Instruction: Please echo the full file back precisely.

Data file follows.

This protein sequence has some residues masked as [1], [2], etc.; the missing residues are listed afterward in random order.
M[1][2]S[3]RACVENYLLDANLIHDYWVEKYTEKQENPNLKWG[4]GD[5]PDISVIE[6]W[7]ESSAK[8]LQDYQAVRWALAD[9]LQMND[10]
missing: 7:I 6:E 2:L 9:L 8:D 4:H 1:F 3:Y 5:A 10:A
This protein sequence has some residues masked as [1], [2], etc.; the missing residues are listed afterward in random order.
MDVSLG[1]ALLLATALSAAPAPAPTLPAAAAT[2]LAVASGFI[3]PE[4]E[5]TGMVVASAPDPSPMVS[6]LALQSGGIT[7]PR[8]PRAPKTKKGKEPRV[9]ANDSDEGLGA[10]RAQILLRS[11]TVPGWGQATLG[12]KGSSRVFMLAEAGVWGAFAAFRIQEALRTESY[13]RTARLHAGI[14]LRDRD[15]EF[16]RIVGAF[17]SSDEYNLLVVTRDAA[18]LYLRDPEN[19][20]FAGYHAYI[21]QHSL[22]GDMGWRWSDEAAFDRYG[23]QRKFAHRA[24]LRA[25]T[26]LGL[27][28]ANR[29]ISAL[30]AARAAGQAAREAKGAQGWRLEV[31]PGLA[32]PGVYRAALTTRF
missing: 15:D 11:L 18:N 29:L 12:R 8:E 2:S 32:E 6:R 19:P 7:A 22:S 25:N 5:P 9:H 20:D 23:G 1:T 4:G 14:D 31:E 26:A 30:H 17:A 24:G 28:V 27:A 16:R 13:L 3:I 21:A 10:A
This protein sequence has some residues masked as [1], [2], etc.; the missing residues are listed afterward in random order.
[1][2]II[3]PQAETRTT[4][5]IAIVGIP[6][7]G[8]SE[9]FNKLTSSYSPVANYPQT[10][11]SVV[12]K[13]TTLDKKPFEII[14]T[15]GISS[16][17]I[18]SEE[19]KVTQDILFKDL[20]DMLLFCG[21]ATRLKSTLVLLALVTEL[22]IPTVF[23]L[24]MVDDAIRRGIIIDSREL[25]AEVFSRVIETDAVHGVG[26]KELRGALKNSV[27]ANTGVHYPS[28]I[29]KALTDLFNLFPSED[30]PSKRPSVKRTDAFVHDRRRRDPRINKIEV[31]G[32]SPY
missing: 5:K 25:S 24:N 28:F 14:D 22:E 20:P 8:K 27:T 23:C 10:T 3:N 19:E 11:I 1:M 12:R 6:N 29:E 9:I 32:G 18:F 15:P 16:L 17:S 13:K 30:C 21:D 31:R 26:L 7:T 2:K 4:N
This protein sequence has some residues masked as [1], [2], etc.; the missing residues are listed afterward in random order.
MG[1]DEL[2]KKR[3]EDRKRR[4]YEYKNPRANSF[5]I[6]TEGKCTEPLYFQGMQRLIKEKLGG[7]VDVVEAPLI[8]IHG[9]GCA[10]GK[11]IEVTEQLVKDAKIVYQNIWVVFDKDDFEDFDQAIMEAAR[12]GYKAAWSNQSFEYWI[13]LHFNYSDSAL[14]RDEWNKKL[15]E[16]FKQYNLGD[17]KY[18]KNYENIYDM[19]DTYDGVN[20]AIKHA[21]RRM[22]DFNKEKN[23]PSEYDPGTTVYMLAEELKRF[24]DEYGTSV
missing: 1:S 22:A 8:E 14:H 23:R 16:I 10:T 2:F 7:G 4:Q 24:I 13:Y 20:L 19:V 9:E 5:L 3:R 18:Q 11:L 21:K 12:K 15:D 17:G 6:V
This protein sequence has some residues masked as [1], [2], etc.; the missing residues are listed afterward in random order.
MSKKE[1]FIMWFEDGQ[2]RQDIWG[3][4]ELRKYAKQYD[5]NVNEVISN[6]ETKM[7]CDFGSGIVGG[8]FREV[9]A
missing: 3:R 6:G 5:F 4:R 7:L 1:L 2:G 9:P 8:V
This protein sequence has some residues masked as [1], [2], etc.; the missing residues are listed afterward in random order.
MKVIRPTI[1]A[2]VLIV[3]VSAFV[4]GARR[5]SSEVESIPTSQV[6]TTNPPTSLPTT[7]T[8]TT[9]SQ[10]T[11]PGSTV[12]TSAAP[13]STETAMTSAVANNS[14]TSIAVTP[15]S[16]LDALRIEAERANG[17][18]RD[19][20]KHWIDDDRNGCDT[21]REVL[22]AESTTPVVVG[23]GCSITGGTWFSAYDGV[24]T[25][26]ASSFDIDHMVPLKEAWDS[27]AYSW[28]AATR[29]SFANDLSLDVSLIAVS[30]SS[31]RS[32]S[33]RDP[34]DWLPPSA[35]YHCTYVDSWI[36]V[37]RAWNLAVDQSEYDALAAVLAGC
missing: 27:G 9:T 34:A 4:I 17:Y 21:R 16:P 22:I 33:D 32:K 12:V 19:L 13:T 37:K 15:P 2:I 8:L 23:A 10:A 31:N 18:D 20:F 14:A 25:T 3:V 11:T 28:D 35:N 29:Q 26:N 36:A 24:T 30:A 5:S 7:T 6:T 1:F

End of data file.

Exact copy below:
This protein sequence has some residues masked as [1], [2], etc.; the missing residues are listed afterward in random order.
M[1][2]S[3]RACVENYLLDANLIHDYWVEKYTEKQENPNLKWG[4]GD[5]PDISVIE[6]W[7]ESSAK[8]LQDYQAVRWALAD[9]LQMND[10]
missing: 7:I 6:E 2:L 9:L 8:D 4:H 1:F 3:Y 5:A 10:A
This protein sequence has some residues masked as [1], [2], etc.; the missing residues are listed afterward in random order.
MDVSLG[1]ALLLATALSAAPAPAPTLPAAAAT[2]LAVASGFI[3]PE[4]E[5]TGMVVASAPDPSPMVS[6]LALQSGGIT[7]PR[8]PRAPKTKKGKEPRV[9]ANDSDEGLGA[10]RAQILLRS[11]TVPGWGQATLG[12]KGSSRVFMLAEAGVWGAFAAFRIQEALRTESY[13]RTARLHAGI[14]LRDRD[15]EF[16]RIVGAF[17]SSDEYNLLVVTRDAA[18]LYLRDPEN[19][20]FAGYHAYI[21]QHSL[22]GDMGWRWSDEAAFDRYG[23]QRKFAHRA[24]LRA[25]T[26]LGL[27][28]ANR[29]ISAL[30]AARAAGQAAREAKGAQGWRLEV[31]PGLA[32]PGVYRAALTTRF
missing: 15:D 11:L 18:N 29:L 12:R 8:E 2:S 32:E 6:R 19:P 7:A 22:S 25:N 5:P 9:H 20:D 23:G 1:T 4:G 14:D 31:E 26:A 30:H 17:A 24:G 28:V 27:A 16:R 13:L 3:I 21:A 10:A
This protein sequence has some residues masked as [1], [2], etc.; the missing residues are listed afterward in random order.
[1][2]II[3]PQAETRTT[4][5]IAIVGIP[6][7]G[8]SE[9]FNKLTSSYSPVANYPQT[10][11]SVV[12]K[13]TTLDKKPFEII[14]T[15]GISS[16][17]I[18]SEE[19]KVTQDILFKDL[20]DMLLFCG[21]ATRLKSTLVLLALVTEL[22]IPTVF[23]L[24]MVDDAIRRGIIIDSREL[25]AEVFSRVIETDAVHGVG[26]KELRGALKNSV[27]ANTGVHYPS[28]I[29]KALTDLFNLFPSED[30]PSKRPSVKRTDAFVHDRRRRDPRINKIEV[31]G[32]SPY
missing: 5:K 25:S 24:N 28:F 14:D 22:E 20:P 8:K 27:T 23:C 10:T 3:N 19:E 11:I 1:M 12:R 6:N 29:E 9:I 32:G 18:F 15:P 16:L 17:S 13:K 30:C 21:D 31:R 26:L 7:T 2:K 4:N
This protein sequence has some residues masked as [1], [2], etc.; the missing residues are listed afterward in random order.
MG[1]DEL[2]KKR[3]EDRKRR[4]YEYKNPRANSF[5]I[6]TEGKCTEPLYFQGMQRLIKEKLGG[7]VDVVEAPLI[8]IHG[9]GCA[10]GK[11]IEVTEQLVKDAKIVYQNIWVVFDKDDFEDFDQAIMEAAR[12]GYKAAWSNQSFEYWI[13]LHFNYSDSAL[14]RDEWNKKL[15]E[16]FKQYNLGD[17]KY[18]KNYENIYDM[19]DTYDGVN[20]AIKHA[21]RRM[22]DFNKEKN[23]PSEYDPGTTVYMLAEELKRF[24]DEYGTSV
missing: 1:S 22:A 8:E 14:H 23:R 16:I 10:T 2:F 7:G 4:Q 24:I 13:Y 20:L 19:V 9:E 5:L 3:R 18:Q 11:L 21:K 12:K 15:D 17:G 6:V
This protein sequence has some residues masked as [1], [2], etc.; the missing residues are listed afterward in random order.
MSKKE[1]FIMWFEDGQ[2]RQDIWG[3][4]ELRKYAKQYD[5]NVNEVISN[6]ETKM[7]CDFGSGIVGG[8]FREV[9]A
missing: 3:R 6:G 5:F 4:R 7:L 1:L 2:G 9:P 8:V
This protein sequence has some residues masked as [1], [2], etc.; the missing residues are listed afterward in random order.
MKVIRPTI[1]A[2]VLIV[3]VSAFV[4]GARR[5]SSEVESIPTSQV[6]TTNPPTSLPTT[7]T[8]TT[9]SQ[10]T[11]PGSTV[12]TSAAP[13]STETAMTSAVANNS[14]TSIAVTP[15]S[16]LDALRIEAERANG[17][18]RD[19][20]KHWIDDDRNGCDT[21]REVL[22]AESTTPVVVG[23]GCSITGGTWFSAYDGV[24]T[25][26]ASSFDIDHMVPLKEAWDS[27]AYSW[28]AATR[29]SFANDLSLDVSLIAVS[30]SS[31]RS[32]S[33]RDP[34]DWLPPSA[35]YHCTYVDSWI[36]V[37]RAWNLAVDQSEYDALAAVLAGC
missing: 27:G 9:T 34:A 4:I 17:Y 21:R 16:P 22:I 33:D 32:K 12:V 19:L 13:T 37:K 15:P 2:I 8:L 23:A 10:A 31:N 18:D 20:F 14:A 25:T 3:V 11:T 28:D 35:N 29:Q 26:N 36:A 24:T 30:A 5:S 7:T 6:T 1:F